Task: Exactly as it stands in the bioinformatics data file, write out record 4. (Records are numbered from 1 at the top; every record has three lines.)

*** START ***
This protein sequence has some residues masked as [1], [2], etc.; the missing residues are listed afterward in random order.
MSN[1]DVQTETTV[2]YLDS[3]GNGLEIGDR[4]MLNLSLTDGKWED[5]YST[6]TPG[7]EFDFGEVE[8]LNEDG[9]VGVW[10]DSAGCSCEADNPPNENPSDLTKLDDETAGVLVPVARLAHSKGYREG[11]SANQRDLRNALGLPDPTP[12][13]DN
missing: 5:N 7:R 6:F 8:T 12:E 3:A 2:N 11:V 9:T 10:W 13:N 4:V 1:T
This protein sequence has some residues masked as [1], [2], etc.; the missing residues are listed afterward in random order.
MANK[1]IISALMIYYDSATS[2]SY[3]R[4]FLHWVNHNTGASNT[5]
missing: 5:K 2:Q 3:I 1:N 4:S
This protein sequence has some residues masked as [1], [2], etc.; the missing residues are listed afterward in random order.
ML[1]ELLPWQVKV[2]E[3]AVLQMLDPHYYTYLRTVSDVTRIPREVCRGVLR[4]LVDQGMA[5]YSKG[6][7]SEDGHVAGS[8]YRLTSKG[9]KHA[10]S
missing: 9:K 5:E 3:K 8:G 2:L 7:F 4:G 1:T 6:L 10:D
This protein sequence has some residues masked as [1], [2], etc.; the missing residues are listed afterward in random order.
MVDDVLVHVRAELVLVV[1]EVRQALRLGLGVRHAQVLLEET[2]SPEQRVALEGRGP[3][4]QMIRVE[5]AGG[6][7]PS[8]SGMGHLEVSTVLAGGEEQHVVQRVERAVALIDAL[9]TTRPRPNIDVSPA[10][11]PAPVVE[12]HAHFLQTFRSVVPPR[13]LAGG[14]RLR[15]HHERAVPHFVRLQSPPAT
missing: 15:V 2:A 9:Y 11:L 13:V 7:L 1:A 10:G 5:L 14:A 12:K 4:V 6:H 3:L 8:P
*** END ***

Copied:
This protein sequence has some residues masked as [1], [2], etc.; the missing residues are listed afterward in random order.
MVDDVLVHVRAELVLVV[1]EVRQALRLGLGVRHAQVLLEET[2]SPEQRVALEGRGP[3][4]QMIRVE[5]AGG[6][7]PS[8]SGMGHLEVSTVLAGGEEQHVVQRVERAVALIDAL[9]TTRPRPNIDVSPA[10][11]PAPVVE[12]HAHFLQTFRSVVPPR[13]LAGG[14]RLR[15]HHERAVPHFVRLQSPPAT
missing: 15:V 2:A 9:Y 11:L 13:V 7:L 1:A 10:G 5:L 14:A 12:K 4:V 6:H 3:L 8:P